Mental models are a classic case of the simplicity beyond complexity. Often, something in a mental model that initially looks trivial turns out to be massively important and complex; there’s a new simplicity at the other side, but only after you’ve waded through that intervening complexity. For this reason, I’ll keep the individual articles short, and then look in more detail at the implications in separate articles, rather than trying to do too much in one article.

I’ll start with the Other, to show how mental models can have implications at the level of war versus peace, as well as at the level of interpersonal bigotry and harrassment.

The Other is a core concept in sociology and related fields. It’s pretty much what it sounds like. People tend to divide the world in to Us and Them. The Other is Them. The implications are far reaching.

The full story is, as you might expect, more complex, but the core concept is that simple. In this article, I’ll look at the surface simplicity, and look at the different implications of two different forms of surface simplicity.

It’s a topic that takes us into questions about status, morality, and what happens when beliefs collide with reality.

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Crisp and fuzzy categorisation

By Gordon Rugg

Categorisation occurs pretty much everywhere in human life. Most of the time, most of the categorisation appears so obvious that we don’t pay particular attention to it. Every once in a while, though, a case crops up which suddenly calls our assumptions about categorisation into question, and raises uncomfortable questions about whether there’s something fundamentally wrong in how we think about the world.

In this article, I’ll look at one important aspect of categorisation, namely the difference between crisp sets and fuzzy sets. It looks, and is, simple, but it has powerful and far-reaching implications for making sense of the world.

I’ll start with the example of whether or not you own a motorbike. At first glance, this looks like a straightforward question which divides people neatly into two groups, namely those who own motorbikes, and those who don’t. We can represent this visually as two boxes, with a crisp dividing line between them, like this.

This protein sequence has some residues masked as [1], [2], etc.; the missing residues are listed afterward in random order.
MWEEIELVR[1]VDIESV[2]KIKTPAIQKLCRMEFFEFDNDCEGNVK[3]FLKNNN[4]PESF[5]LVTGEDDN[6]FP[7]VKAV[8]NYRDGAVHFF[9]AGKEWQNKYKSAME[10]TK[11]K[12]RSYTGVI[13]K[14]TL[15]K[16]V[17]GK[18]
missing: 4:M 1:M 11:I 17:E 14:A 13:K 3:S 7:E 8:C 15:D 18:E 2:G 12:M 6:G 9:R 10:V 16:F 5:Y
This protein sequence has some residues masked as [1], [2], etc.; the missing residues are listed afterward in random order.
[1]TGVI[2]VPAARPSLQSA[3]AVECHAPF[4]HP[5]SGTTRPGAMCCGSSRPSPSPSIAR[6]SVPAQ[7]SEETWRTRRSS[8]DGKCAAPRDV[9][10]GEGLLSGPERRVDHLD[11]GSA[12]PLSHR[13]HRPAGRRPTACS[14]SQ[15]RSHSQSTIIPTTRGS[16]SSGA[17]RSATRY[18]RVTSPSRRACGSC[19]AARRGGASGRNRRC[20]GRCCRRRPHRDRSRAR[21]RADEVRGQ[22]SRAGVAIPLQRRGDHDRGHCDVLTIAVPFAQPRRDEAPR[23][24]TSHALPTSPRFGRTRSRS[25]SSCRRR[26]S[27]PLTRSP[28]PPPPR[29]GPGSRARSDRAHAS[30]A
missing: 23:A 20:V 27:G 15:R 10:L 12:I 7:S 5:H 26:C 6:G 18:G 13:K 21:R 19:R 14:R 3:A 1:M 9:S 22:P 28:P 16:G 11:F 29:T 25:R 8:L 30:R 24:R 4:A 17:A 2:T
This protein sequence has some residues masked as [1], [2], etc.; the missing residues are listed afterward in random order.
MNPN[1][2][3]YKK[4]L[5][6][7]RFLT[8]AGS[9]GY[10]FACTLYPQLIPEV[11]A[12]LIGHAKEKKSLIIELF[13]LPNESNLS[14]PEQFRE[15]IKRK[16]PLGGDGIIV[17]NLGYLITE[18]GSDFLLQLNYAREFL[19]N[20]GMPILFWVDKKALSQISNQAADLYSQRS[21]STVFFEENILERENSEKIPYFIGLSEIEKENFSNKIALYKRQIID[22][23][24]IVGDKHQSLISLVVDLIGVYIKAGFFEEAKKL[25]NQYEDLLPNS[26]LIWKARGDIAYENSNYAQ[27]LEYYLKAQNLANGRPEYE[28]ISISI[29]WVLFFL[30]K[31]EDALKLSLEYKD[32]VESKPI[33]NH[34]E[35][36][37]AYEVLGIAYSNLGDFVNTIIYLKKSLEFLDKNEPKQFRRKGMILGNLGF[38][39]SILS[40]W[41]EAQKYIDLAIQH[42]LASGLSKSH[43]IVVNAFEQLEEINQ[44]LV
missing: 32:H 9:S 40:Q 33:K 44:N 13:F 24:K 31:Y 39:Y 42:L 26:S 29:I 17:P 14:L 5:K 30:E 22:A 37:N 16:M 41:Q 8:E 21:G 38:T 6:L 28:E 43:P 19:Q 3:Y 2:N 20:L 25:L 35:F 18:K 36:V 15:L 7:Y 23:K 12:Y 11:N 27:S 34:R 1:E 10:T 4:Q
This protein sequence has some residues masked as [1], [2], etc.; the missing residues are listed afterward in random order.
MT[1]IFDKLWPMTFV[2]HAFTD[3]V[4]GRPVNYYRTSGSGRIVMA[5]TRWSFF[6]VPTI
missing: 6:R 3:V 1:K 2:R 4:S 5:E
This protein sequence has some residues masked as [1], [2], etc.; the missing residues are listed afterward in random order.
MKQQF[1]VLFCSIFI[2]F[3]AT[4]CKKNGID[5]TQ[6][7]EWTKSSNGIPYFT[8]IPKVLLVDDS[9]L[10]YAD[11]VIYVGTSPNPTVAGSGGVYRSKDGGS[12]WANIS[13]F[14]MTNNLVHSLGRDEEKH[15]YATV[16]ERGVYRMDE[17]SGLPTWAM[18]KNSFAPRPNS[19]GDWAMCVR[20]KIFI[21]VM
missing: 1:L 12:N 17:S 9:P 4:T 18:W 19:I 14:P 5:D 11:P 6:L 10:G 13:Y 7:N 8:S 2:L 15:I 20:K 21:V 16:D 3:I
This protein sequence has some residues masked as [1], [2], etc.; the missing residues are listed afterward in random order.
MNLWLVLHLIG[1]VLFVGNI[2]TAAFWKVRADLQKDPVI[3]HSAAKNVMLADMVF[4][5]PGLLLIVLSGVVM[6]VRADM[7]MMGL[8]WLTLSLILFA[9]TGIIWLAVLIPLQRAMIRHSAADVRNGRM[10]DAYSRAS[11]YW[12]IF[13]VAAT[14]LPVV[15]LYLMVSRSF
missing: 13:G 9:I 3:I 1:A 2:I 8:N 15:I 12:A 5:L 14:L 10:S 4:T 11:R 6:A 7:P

However, when you’re dealing with real life, you encounter a surprising number of cases where the answer is unclear. Suppose, for instance, that someone has jointly bought a motorbike with their friend. Does that person count as being the owner of a motorbike, when they’re actually the joint owner? Or what about someone who has bought a motorbike on hire purchase, and has not yet finished the payments?

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Surface structure and deep structure

By Gordon Rugg

The concepts of surface structure and deep structure are taken for granted in some disciplines, such as linguistics and media studies, but little known in others. This article is a brief overview of these concepts, with examples from literature, film, physics and human error.

The core concept

A simple initial example is that the surface structure of Fred kisses Ginger is an instantiation of the deep structure the hero kisses the heroine. That same deep structure can appear as many surface structures, such as Rhett kisses Scarlett or Mr Darcy kisses Elizabeth Bennet.

There are various ways of representing surface and deep structure. One useful representation is putting brackets around each chunk of surface structure, to clarify which bits of surface structure map onto which bits of deep structure; for example, [Mr Darcy] [kisses] [Elizabeth Bennet].

Another useful representation shows the surface structure mapped onto the deep structure visually. One way of doing this is as a table, like the one below.